Int J Gynecol Cancer ; 30(8): 1097-1100, 2020 08.
Article in English | MEDLINE | ID: covidwho-505825
Gynecol Oncol ; 158(1): 37-43, 2020 07.
Article in English | MEDLINE | ID: covidwho-276415


OBJECTIVE: A global pandemic caused by a novel coronavirus (Covid-19) has created unique challenges to providing timely care for cancer patients. In early-stage cervical cancer, postponing hysterectomy for 6-8 weeks is suggested as a possible option in the Covid-19 burdened hospitals. Yet, literature examining the impact of surgery wait-time on survival in early-stage cervical cancer remains scarce. This study examined the association between surgery wait-time of 8 weeks and oncologic outcome in women with early-stage cervical cancer. METHODS: This is a single institution retrospective observational study at a tertiary referral medical center examining women who underwent primary hysterectomy or trachelectomy for clinical stage IA-IIA invasive cervical cancer between 2000 and 2017 (N = 217). Wait-time from the diagnosis of invasive cervical cancer via biopsy to definitive surgery was categorized as: short wait-time (<8 weeks; n = 110) versus long wait-time (≥8 weeks; n = 107). Propensity score inverse probability of treatment weighting was used to balance the measured demographics between the two groups, and disease-free survival (DFS) and overall survival (OS) were assessed. A systematic literature review with meta-analysis was additionally performed. RESULTS: In a weighted model (median follow-up, 4.6 years), women in the long wait-time group had DFS (4.5-year rates, 91.2% versus 90.7%, hazard ratio [HR] 1.11, 95% confidence interval [CI] 0.47-2.59, P = 0.818) and OS (95.0% versus 97.4%, HR 1.47, 95%CI 0.50-4.31, P = 0.487) similar to those in the short wait-time group. Three studies were examined for meta-analysis, and a pooled HR for surgery wait-time of ≥8 weeks on DFS was 0.96 (95%CI 0.59-1.55). CONCLUSION: Our study suggests that wait-time of 8 weeks for hysterectomy may not be associated with short-term disease recurrence in women with early-stage cervical cancer.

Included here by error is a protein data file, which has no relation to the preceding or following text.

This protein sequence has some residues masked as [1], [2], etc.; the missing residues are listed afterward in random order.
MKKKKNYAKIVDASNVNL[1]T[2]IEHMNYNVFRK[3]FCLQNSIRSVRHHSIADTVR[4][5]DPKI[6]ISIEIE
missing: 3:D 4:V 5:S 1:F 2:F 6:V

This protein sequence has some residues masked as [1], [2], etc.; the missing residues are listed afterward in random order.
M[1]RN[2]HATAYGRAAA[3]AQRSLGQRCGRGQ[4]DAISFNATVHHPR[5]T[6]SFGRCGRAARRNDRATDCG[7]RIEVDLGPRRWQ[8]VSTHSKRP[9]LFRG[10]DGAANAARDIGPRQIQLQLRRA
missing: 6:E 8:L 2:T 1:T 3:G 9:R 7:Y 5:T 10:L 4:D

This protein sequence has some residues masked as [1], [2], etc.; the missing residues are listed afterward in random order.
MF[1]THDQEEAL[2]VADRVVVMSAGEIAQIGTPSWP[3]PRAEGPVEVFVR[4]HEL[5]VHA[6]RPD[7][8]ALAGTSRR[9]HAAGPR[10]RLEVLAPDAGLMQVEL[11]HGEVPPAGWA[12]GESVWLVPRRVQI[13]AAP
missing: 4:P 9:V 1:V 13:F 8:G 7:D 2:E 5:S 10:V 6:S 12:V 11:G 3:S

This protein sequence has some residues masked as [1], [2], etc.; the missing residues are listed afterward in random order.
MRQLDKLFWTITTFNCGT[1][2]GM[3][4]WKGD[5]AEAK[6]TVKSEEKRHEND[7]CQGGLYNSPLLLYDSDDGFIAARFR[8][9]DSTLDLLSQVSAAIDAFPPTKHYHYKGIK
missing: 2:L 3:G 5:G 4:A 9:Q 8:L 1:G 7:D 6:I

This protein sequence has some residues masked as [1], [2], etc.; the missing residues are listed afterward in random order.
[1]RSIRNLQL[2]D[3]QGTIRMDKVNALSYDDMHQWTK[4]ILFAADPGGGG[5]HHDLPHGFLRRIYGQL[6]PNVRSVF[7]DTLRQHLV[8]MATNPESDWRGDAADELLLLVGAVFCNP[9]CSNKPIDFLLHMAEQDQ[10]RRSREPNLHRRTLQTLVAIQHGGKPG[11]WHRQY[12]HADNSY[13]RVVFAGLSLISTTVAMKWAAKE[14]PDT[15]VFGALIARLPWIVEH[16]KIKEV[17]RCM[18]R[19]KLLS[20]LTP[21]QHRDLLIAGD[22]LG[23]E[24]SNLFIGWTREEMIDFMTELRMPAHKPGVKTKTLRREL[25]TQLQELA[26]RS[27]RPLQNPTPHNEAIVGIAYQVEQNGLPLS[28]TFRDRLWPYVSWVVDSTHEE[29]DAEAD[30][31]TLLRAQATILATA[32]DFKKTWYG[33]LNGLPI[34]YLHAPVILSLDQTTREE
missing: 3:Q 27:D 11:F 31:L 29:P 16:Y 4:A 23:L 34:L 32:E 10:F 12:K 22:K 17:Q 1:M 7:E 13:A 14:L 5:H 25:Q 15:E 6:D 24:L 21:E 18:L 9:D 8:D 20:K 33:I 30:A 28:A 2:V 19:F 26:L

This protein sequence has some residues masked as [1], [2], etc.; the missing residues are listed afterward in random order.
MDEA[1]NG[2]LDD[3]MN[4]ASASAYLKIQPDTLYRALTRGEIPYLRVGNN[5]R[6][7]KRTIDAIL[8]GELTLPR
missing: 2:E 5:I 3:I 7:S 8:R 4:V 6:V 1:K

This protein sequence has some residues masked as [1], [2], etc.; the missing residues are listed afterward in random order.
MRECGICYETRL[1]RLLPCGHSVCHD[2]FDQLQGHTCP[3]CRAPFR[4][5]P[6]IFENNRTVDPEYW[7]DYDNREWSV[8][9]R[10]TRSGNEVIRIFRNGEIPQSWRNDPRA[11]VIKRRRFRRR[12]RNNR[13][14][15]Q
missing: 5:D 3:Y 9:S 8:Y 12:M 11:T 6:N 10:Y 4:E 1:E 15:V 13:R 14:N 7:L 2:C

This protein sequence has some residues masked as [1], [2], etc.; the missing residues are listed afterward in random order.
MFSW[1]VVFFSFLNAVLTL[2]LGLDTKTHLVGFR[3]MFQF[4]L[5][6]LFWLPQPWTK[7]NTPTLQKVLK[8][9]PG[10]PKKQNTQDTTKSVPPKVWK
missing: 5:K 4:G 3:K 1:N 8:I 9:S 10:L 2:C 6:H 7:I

Coronavirus Infections/epidemiology , Hysterectomy/statistics & numerical data , Pneumonia, Viral/epidemiology , Time-to-Treatment/statistics & numerical data , Uterine Cervical Neoplasms/surgery , Adult , Aged , Betacoronavirus/isolation & purification , COVID-19 , California/epidemiology , Female , Humans , Hysterectomy/methods , Middle Aged , Pandemics , Propensity Score , Retrospective Studies , SARS-CoV-2 , Tertiary Care Centers/statistics & numerical data , Uterine Cervical Neoplasms/mortality